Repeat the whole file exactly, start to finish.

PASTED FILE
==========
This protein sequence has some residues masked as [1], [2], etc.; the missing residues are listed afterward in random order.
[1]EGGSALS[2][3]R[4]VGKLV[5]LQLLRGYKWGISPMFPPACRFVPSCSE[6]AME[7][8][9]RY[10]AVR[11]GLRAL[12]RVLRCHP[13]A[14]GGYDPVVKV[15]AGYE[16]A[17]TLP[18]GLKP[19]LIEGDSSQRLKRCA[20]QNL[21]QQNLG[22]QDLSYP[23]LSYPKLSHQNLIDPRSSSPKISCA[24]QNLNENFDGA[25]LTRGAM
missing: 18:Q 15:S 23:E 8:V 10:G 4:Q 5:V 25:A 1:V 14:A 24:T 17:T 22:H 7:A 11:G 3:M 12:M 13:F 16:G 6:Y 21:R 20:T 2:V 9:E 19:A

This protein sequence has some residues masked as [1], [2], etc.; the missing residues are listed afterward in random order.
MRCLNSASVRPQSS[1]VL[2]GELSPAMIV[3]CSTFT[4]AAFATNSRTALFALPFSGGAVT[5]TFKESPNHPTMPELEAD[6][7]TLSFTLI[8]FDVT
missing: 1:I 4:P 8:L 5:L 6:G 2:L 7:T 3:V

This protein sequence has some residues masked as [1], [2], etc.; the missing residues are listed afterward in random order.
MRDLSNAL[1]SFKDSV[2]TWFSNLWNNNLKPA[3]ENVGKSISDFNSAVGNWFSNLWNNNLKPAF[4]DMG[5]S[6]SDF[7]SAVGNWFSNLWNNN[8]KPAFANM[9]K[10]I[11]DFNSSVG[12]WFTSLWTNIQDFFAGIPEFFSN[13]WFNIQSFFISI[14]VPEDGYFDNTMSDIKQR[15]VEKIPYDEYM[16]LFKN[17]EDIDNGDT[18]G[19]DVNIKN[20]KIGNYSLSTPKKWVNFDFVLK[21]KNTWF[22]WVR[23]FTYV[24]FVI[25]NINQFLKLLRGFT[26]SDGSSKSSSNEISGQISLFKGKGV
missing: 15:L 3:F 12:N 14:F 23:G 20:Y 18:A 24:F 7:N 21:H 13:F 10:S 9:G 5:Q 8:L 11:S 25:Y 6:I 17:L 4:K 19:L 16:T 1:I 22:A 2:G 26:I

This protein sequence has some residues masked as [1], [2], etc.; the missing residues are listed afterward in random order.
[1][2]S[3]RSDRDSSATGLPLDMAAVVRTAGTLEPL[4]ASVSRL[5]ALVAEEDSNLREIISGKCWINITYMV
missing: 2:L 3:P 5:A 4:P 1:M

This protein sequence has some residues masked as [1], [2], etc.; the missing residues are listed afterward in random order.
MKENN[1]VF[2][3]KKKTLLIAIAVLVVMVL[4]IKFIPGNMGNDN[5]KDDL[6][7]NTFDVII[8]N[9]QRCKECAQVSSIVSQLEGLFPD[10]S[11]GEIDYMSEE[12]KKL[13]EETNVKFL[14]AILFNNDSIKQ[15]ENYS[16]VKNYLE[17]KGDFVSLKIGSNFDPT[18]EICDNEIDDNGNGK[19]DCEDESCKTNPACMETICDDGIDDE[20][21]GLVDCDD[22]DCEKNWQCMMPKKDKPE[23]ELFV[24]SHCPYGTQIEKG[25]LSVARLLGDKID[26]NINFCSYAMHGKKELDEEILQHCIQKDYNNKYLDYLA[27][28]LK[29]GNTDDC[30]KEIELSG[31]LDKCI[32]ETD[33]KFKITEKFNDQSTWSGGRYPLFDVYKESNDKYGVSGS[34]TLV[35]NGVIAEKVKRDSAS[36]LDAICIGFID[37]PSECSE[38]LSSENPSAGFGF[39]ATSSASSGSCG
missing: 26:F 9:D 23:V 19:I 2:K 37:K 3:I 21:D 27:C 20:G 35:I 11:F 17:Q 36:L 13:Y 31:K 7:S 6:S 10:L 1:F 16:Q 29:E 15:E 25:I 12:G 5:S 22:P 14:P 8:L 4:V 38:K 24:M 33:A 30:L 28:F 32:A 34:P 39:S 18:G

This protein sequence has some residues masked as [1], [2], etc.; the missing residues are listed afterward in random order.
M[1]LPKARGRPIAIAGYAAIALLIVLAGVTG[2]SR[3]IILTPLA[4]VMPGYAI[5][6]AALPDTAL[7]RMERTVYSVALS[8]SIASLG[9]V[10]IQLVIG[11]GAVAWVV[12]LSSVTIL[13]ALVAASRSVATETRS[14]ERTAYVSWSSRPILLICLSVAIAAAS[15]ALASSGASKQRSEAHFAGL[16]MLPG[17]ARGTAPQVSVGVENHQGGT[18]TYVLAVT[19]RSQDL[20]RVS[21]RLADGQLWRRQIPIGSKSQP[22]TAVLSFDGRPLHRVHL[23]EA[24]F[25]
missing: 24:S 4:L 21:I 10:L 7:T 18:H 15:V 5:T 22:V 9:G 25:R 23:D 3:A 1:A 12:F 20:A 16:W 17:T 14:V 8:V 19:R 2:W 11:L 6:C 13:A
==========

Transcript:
This protein sequence has some residues masked as [1], [2], etc.; the missing residues are listed afterward in random order.
[1]EGGSALS[2][3]R[4]VGKLV[5]LQLLRGYKWGISPMFPPACRFVPSCSE[6]AME[7][8][9]RY[10]AVR[11]GLRAL[12]RVLRCHP[13]A[14]GGYDPVVKV[15]AGYE[16]A[17]TLP[18]GLKP[19]LIEGDSSQRLKRCA[20]QNL[21]QQNLG[22]QDLSYP[23]LSYPKLSHQNLIDPRSSSPKISCA[24]QNLNENFDGA[25]LTRGAM
missing: 18:Q 15:S 23:E 8:V 10:G 4:Q 5:V 25:A 1:V 14:A 24:T 17:T 22:H 7:A 11:G 3:M 12:M 13:F 16:G 6:Y 21:R 20:T 2:V 9:E 19:A

This protein sequence has some residues masked as [1], [2], etc.; the missing residues are listed afterward in random order.
MRCLNSASVRPQSS[1]VL[2]GELSPAMIV[3]CSTFT[4]AAFATNSRTALFALPFSGGAVT[5]TFKESPNHPTMPELEAD[6][7]TLSFTLI[8]FDVT
missing: 1:I 4:P 8:L 5:L 6:G 2:L 7:T 3:V

This protein sequence has some residues masked as [1], [2], etc.; the missing residues are listed afterward in random order.
MRDLSNAL[1]SFKDSV[2]TWFSNLWNNNLKPA[3]ENVGKSISDFNSAVGNWFSNLWNNNLKPAF[4]DMG[5]S[6]SDF[7]SAVGNWFSNLWNNN[8]KPAFANM[9]K[10]I[11]DFNSSVG[12]WFTSLWTNIQDFFAGIPEFFSN[13]WFNIQSFFISI[14]VPEDGYFDNTMSDIKQR[15]VEKIPYDEYM[16]LFKN[17]EDIDNGDT[18]G[19]DVNIKN[20]KIGNYSLSTPKKWVNFDFVLK[21]KNTWF[22]WVR[23]FTYV[24]FVI[25]NINQFLKLLRGFT[26]SDGSSKSSSNEISGQISLFKGKGV
missing: 15:L 3:F 12:N 14:F 23:G 20:Y 18:A 24:F 7:N 21:H 13:F 10:S 9:G 5:Q 8:L 11:S 25:Y 6:I 17:L 4:K 19:L 16:T 1:I 22:A 2:G 26:I

This protein sequence has some residues masked as [1], [2], etc.; the missing residues are listed afterward in random order.
[1][2]S[3]RSDRDSSATGLPLDMAAVVRTAGTLEPL[4]ASVSRL[5]ALVAEEDSNLREIISGKCWINITYMV
missing: 2:L 3:P 5:A 4:P 1:M

This protein sequence has some residues masked as [1], [2], etc.; the missing residues are listed afterward in random order.
MKENN[1]VF[2][3]KKKTLLIAIAVLVVMVL[4]IKFIPGNMGNDN[5]KDDL[6][7]NTFDVII[8]N[9]QRCKECAQVSSIVSQLEGLFPD[10]S[11]GEIDYMSEE[12]KKL[13]EETNVKFL[14]AILFNNDSIKQ[15]ENYS[16]VKNYLE[17]KGDFVSLKIGSNFDPT[18]EICDNEIDDNGNGK[19]DCEDESCKTNPACMETICDDGIDDE[20][21]GLVDCDD[22]DCEKNWQCMMPKKDKPE[23]ELFV[24]SHCPYGTQIEKG[25]LSVARLLGDKID[26]NINFCSYAMHGKKELDEEILQHCIQKDYNNKYLDYLA[27][28]LK[29]GNTDDC[30]KEIELSG[31]LDKCI[32]ETD[33]KFKITEKFNDQSTWSGGRYPLFDVYKESNDKYGVSGS[34]TLV[35]NGVIAEKVKRDSAS[36]LDAICIGFID[37]PSECSE[38]LSSENPSAGFGF[39]ATSSASSGSCG
missing: 26:F 9:D 23:V 19:I 2:K 37:K 3:I 21:D 27:C 20:G 35:I 11:F 17:Q 36:L 13:Y 31:K 7:S 6:S 10:L 1:F 16:Q 29:E 15:E 25:I 12:G 5:S 22:P 14:P 8:L 4:V 38:K 24:M 33:A 30:L 28:F 32:A 34:P 39:S 18:G

This protein sequence has some residues masked as [1], [2], etc.; the missing residues are listed afterward in random order.
M[1]LPKARGRPIAIAGYAAIALLIVLAGVTG[2]SR[3]IILTPLA[4]VMPGYAI[5][6]AALPDTAL[7]RMERTVYSVALS[8]SIASLG[9]V[10]IQLVIG[11]GAVAWVV[12]LSSVTIL[13]ALVAASRSVATETRS[14]ERTAYVSWSSRPILLICLSVAIAAAS[15]ALASSGASKQRSEAHFAGL[16]MLPG[17]ARGTAPQVSVGVENHQGGT[18]TYVLAVT[19]RSQDL[20]RVS[21]RLADGQLWRRQIPIGSKSQP[22]TAVLSFDGRPLHRVHL[23]EA[24]F[25]
missing: 24:S 4:L 21:I 10:L 7:T 18:H 15:V 5:T 22:V 9:G 25:R 23:D 3:A 1:A 12:F 20:A 16:W 17:T 14:V 8:V 19:R 2:W 11:L 6:C 13:A